My First Failure

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Listen up, biz-homies. We all fail constantly.

I personally fail at 9.8m/s squared.

That is just the physics of failure.

Even more disturbing: if you are reading this, you are reading the words of someone who is still failing. I have no hope to give you other than you are not alone. Let me break it down for you: the only thing I was ever great at was mediocre art and mediocre sarcasm. Both pissed people off. What did I do? I rolled my eyes because I have the ego of a turtle on a motorcycle.

Lo and behold, I fell of my high, mechanical horse shortly after graduating but that is a different story…

…no it isn’t. 

Basically, I graduated as Cum Laude. I succeeded. Then, tragedy struck. I opened my diploma and hell unleashed. What was I thinking? I got a Fine Arts degree from a chum bucket program and although I mastered my senior thesis, nobody wanted to hire an artist over an actual graphic designer with an actual graphic design degree. I do not blame them. Why would they pick pleather over leather?

I will not even blame anyone but myself for my failures. This is just a story of how ego destroyed my life.

So, I graduated.

Even though I have five graphic design internships (three years total experience) under my belt, I’m still not good enough.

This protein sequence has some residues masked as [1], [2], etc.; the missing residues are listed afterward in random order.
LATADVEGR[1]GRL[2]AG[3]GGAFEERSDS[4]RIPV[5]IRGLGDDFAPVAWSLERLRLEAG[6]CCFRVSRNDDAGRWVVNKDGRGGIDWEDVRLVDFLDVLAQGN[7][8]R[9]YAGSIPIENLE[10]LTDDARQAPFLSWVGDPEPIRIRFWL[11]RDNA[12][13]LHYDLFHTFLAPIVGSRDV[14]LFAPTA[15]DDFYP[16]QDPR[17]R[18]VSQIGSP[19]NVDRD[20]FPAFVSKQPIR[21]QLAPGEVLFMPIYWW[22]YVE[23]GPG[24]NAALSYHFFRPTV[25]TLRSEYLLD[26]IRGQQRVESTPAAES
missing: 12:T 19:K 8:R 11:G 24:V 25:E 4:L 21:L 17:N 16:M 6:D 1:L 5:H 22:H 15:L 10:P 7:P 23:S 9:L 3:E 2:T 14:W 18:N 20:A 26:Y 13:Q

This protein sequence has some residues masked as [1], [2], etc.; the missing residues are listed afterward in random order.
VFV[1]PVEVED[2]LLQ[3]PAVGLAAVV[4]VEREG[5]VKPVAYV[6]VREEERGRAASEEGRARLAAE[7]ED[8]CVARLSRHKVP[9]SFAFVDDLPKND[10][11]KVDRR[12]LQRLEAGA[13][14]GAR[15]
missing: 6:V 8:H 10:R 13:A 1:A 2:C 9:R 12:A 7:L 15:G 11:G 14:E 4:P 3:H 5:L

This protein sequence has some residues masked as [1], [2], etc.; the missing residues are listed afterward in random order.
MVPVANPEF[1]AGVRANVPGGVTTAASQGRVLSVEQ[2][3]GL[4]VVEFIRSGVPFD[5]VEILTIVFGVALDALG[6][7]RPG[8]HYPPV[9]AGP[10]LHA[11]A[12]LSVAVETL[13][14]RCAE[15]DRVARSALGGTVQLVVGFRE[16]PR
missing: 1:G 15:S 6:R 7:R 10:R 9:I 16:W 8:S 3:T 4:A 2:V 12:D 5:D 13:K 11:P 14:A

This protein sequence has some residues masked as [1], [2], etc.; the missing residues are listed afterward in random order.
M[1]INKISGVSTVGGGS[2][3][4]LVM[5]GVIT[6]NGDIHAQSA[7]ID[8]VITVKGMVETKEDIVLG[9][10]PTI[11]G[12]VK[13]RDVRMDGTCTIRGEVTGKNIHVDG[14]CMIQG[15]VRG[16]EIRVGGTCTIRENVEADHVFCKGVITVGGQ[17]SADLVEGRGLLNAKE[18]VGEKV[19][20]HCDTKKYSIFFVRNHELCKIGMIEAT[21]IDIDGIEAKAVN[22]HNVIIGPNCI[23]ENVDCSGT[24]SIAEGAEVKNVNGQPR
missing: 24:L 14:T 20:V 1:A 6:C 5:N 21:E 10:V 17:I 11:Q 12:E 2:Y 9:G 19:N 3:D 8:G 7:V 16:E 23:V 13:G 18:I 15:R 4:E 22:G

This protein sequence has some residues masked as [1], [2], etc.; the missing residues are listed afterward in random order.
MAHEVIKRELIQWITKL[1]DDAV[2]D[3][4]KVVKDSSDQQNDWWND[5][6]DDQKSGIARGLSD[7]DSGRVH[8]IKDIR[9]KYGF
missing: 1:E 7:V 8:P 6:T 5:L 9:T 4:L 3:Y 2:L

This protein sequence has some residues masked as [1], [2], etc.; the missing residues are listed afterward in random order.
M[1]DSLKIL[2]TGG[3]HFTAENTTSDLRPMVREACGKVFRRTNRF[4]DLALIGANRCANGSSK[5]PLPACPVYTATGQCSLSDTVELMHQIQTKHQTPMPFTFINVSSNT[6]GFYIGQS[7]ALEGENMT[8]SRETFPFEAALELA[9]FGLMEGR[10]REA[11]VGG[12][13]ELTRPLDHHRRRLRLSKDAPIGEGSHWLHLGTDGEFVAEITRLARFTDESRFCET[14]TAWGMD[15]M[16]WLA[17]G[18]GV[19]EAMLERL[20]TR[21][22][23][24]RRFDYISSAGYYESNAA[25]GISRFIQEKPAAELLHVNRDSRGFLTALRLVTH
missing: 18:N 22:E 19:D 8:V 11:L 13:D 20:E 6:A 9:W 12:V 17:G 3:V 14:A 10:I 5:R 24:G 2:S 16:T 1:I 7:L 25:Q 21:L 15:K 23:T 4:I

Maybe you’re asking, “Surely something was?”


I ask myself the same question many times. What happened?

Let me tell you:

In a small town about 70 miles south of where I reside, I picked up a job in a small magazine company that had been around for forty years. Providing job stability, a challenge, and what seemed to be a dynamic work environment I was thrilled to take the position.

Then they interviewed me in a Starbucks…I should have known right then and there they had something to hide.

Upon my first day at work, I took notice of the office and its employees.

There was one part-time worker who sometimes did her job and a traveling sales woman with a nasty chip on her shoulder. The CEO had recently inherited the company from her father and had better things to do in a city roughly 250 miles away—I didn’t see much of her in the office.

Speaking of the office: the smell was one thing, but the holes in the wall, flickering fluorescent lights and piss stains (possibly blood stains) on the carpet were alarming. Apparently they had just moved and wanted me to know they were going to make it nicer.


They had no plans of such a thing. However, like any well-minded millennial, I was grateful to have a job. Perhaps it wasn’t so bad driving 70 miles to sit in a shrunken closet on my own.


Maude (a pseudo-name) was the crankiest, most negative and stagnant person I have ever met. She would walk into the office between appointments, take notice of my presence, and sigh angrily without saying a word. Naturally, I offered a cheery, “Hello!” only to have angsty, middle-aged silence in return.

Soon I began to realize she was a terrible sales woman.

…the only sales woman.

I quit after three months, they went under three months later.

At least I can credit myself with intuition.

First, I knew there was no way someone as abrasive and stale could maintain clientele for four magazines by herself. Second, nobody moves to an office that icky unless they had to due to finances. Lastly, CEO’s of a family business typically take part in the business especially when they’re one of four people in the entire company: they don’t live nearly 300 miles away with the occasional check-in.

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